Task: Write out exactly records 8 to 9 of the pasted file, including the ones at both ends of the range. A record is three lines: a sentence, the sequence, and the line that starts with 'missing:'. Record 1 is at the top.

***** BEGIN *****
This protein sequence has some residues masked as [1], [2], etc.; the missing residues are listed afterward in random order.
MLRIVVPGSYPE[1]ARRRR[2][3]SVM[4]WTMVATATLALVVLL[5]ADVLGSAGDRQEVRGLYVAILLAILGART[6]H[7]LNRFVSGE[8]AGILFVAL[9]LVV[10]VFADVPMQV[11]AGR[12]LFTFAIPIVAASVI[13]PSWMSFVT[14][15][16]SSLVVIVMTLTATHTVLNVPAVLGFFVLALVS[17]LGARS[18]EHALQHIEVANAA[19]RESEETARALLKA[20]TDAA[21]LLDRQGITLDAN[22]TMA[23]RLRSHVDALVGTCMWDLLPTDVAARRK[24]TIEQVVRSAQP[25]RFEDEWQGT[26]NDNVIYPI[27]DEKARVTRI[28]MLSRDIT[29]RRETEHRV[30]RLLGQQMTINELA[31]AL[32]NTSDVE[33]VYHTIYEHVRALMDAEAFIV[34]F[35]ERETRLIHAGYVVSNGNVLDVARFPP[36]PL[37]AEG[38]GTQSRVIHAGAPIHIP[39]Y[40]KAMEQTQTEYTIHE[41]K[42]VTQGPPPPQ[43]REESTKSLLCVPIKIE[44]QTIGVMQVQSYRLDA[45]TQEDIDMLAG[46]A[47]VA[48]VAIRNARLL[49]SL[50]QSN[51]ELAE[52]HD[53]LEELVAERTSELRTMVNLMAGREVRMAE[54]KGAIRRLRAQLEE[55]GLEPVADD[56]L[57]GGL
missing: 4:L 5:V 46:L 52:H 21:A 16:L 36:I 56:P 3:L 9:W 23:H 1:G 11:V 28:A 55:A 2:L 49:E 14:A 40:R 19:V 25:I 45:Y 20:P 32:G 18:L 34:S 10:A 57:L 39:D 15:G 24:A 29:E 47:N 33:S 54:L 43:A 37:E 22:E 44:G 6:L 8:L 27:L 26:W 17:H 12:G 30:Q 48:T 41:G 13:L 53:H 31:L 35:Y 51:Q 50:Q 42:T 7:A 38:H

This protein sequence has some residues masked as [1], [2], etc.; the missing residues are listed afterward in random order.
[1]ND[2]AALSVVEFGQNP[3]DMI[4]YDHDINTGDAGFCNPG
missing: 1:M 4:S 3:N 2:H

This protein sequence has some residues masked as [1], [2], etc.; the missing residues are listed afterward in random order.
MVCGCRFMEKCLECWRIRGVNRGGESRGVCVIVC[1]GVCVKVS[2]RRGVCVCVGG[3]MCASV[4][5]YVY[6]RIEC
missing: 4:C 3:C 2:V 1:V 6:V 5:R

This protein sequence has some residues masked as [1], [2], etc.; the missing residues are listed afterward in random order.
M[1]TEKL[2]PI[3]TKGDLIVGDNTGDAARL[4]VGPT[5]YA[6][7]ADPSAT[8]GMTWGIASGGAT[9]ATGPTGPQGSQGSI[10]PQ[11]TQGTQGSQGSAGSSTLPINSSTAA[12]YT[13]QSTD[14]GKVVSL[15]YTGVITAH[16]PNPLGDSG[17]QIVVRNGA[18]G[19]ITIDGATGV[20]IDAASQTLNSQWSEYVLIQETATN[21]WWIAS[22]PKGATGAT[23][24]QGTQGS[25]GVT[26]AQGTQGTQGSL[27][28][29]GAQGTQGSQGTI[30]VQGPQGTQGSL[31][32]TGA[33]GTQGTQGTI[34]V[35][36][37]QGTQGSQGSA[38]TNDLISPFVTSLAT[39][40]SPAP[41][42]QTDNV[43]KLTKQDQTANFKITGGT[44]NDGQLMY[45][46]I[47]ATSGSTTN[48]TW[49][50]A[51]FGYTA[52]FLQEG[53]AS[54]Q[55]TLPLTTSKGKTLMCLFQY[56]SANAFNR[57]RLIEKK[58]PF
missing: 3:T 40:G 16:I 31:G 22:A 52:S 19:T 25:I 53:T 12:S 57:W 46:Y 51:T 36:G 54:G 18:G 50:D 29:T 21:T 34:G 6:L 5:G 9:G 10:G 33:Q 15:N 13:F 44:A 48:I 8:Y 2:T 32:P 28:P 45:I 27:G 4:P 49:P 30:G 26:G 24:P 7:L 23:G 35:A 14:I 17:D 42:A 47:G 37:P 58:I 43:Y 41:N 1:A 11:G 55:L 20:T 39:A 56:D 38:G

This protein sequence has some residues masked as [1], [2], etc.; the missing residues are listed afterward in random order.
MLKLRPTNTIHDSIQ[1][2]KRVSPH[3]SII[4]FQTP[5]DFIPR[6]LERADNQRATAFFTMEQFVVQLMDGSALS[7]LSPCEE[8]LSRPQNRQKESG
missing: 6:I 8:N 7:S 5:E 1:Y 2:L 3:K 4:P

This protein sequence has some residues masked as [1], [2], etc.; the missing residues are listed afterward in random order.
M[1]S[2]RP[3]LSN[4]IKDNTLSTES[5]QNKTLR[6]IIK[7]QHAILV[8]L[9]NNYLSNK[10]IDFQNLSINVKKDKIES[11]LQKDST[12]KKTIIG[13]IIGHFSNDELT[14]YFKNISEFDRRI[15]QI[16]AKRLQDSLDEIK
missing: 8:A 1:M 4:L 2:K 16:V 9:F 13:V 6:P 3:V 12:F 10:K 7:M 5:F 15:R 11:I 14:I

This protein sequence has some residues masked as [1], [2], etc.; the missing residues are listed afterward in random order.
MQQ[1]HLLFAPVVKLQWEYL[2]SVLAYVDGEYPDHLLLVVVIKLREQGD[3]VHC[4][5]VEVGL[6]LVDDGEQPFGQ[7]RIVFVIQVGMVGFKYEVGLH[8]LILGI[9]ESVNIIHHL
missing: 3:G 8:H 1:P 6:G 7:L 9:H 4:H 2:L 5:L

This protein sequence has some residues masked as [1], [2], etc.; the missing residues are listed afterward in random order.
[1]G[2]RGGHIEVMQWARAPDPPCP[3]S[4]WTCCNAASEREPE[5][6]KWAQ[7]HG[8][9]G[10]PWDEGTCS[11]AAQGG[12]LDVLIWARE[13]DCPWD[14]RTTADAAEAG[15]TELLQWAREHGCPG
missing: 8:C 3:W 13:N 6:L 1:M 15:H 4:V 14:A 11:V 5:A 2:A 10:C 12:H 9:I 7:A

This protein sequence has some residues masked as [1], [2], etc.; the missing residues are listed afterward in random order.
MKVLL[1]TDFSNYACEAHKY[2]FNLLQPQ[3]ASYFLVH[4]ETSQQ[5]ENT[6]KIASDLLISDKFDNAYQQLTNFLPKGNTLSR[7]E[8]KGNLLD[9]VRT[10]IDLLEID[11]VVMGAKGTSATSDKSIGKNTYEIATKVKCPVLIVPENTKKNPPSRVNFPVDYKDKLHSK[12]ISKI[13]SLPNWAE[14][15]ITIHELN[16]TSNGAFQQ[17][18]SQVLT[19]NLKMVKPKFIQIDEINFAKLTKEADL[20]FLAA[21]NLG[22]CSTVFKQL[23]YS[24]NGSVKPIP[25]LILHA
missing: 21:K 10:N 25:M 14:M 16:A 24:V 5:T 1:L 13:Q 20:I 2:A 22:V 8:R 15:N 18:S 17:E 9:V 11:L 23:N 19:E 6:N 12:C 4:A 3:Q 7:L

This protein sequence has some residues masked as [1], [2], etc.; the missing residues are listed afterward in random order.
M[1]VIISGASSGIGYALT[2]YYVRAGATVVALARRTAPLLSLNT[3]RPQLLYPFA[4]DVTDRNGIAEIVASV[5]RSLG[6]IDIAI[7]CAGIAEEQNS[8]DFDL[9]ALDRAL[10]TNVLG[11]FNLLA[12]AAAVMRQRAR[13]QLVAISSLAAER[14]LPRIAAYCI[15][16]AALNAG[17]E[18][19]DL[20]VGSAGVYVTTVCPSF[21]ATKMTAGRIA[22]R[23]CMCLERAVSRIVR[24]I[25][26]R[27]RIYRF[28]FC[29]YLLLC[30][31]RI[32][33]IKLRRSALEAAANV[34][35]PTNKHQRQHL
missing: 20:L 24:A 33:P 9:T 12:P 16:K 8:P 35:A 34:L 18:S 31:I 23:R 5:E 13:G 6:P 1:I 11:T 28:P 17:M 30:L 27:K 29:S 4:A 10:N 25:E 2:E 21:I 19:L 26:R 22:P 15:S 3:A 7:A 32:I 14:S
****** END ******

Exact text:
This protein sequence has some residues masked as [1], [2], etc.; the missing residues are listed afterward in random order.
[1]G[2]RGGHIEVMQWARAPDPPCP[3]S[4]WTCCNAASEREPE[5][6]KWAQ[7]HG[8][9]G[10]PWDEGTCS[11]AAQGG[12]LDVLIWARE[13]DCPWD[14]RTTADAAEAG[15]TELLQWAREHGCPG
missing: 8:C 3:W 13:N 6:L 1:M 15:H 4:V 14:A 11:V 5:A 2:A 10:C 12:H 9:I 7:A

This protein sequence has some residues masked as [1], [2], etc.; the missing residues are listed afterward in random order.
MKVLL[1]TDFSNYACEAHKY[2]FNLLQPQ[3]ASYFLVH[4]ETSQQ[5]ENT[6]KIASDLLISDKFDNAYQQLTNFLPKGNTLSR[7]E[8]KGNLLD[9]VRT[10]IDLLEID[11]VVMGAKGTSATSDKSIGKNTYEIATKVKCPVLIVPENTKKNPPSRVNFPVDYKDKLHSK[12]ISKI[13]SLPNWAE[14][15]ITIHELN[16]TSNGAFQQ[17][18]SQVLT[19]NLKMVKPKFIQIDEINFAKLTKEADL[20]FLAA[21]NLG[22]CSTVFKQL[23]YS[24]NGSVKPIP[25]LILHA
missing: 21:K 10:N 25:M 14:M 16:A 24:V 5:T 1:L 13:Q 20:I 2:A 22:V 8:R 15:N 18:S 17:E 9:V 11:L 23:N 19:E 6:N 12:C 4:A 3:Q 7:L